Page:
IDH1 R132H – Within about a year of the discovery of prevalent IDH1 mutations in lower grade gliomas in late 2008, antibodies were being put into use to detect the most common IDH1 mutation by means of IHC. This has significantly enhanced the ability to diagnose and prognosticate the behaviour of lower grade gliomas. It has also allowed the ability to distinguish between tumour and non-tumour cells, as virtually all neoplastic (tumour) cells in an IDH1-mutated tumour produce the mutant IDH1 enzyme and show positive immunoreactivity by IHC. This test is highly specific – false positives are not an issue. However, this test can only detect the most common IDH1 mutation (R132H), in which the resulting enzyme has a histidine (H) amino acid substituted for the normal arginine (R) due to a single nucleotide substitution at codon 132 of the gene. Other variants of the IDH1 mutation cannot be detected with an antibody targeted to the R132H variant, though these alternative variants are rare, and also always occur at codon 132. The antibody will also not detect the rare IDH2 mutation. Therefore, if a lower grade glioma tests negative for IDH1 R132H by IHC testing, it is still recommended to have the gene DNA sequenced for alternative IDH1 variants.

Note: The IDH1 R132H mutation may also be referred to as an IDH1 c.395G>A mutation. 395G>A refers to the specific nucleobase substition at position 395 of the gene (guanine replaced by adenine in this case), whereas R132H refers to the resulting amino acid substitution in the enzyme. Position 395 is within codon 132 (each codon is 3 base pairs long).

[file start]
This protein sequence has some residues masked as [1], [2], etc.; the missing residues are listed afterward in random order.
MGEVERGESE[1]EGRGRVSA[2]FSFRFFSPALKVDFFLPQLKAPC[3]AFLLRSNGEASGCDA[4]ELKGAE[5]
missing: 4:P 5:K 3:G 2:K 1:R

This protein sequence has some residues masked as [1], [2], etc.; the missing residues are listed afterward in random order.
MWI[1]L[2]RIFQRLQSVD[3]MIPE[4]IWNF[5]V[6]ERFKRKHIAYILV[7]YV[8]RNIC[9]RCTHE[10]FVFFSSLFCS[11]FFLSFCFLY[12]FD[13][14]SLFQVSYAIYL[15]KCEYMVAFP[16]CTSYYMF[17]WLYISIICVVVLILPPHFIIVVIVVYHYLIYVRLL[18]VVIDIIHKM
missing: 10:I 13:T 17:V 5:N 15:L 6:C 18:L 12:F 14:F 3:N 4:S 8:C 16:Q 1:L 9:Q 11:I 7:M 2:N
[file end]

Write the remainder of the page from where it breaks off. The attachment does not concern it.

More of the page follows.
MGMT – This enzyme is a DNA repair enzyme that removes harmful alkyl groups from DNA. Many chemotherapies such as temozolomide and the nitrosoureas (eg CCNU, BCNU) cause cell destruction by inserting an alkyl group (a methyl group in the case of TMZ, or a chloroethyl group in the case of the nitrosoureas) onto a specific location within the DNA, leading to DNA mismatches during cell division, ultimately resulting in strand breaks, cell cycle arrest, and apoptosis. The active MGMT enzyme removes the alkyl groups, thus rendering the cell unharmed by the alkylating chemotherapies.

MGMT may be detected using IHC. However, the predictive value of MGMT in terms of response to chemotherapy is more accurately determined by its methylation status. This is a non-IHC test, usually done using methylation-specific PCR (MSP), or more accurately (and uncommonly) by pyrosequencing. Methylation testing for MGMT will be described in another section.

Note: MGMT detection by IHC does not determine methylation status.

Copy number alterations – gain or loss of genetic material

Each cell in the body normally has two copies of all 23 chromosomes, one set from the mother, and one set from the father, for a total of 46 chromosomes. These chromosome pairs are numbered 1 to 22 and the final pair are the sex chromosomes. Trisomy refers to the gain of an entire extra chromosome, polysomy refers to the gain of several additional copies of a chromosome, and monosomy refers to the loss of an entire chromosome.

The main categories of genetic alterations in cancer are mutations within a specific gene, and copy number alterations, which refers to the gain or loss of genetic material, ranging from focal gain or loss of a specific gene, all the way to gain or loss of a whole chromosome arm, or an entire chromosome. The gain of many additional copies of a gene is called amplification. The loss of one copy of a gene is called hemizygous deletion, while the loss of both copies of a gene is termed homozygous deletion. In brain cancer, these mutations and copy number alterations are typically only found in the tumour cells, not in the normal cells of the body. This type of mutation is called a somatic mutation. However, other types of cancer may be caused by a germline mutation found in all body cells, such as BRCA1 or BRCA2 gene mutations in some cases of breast and ovarian cancer.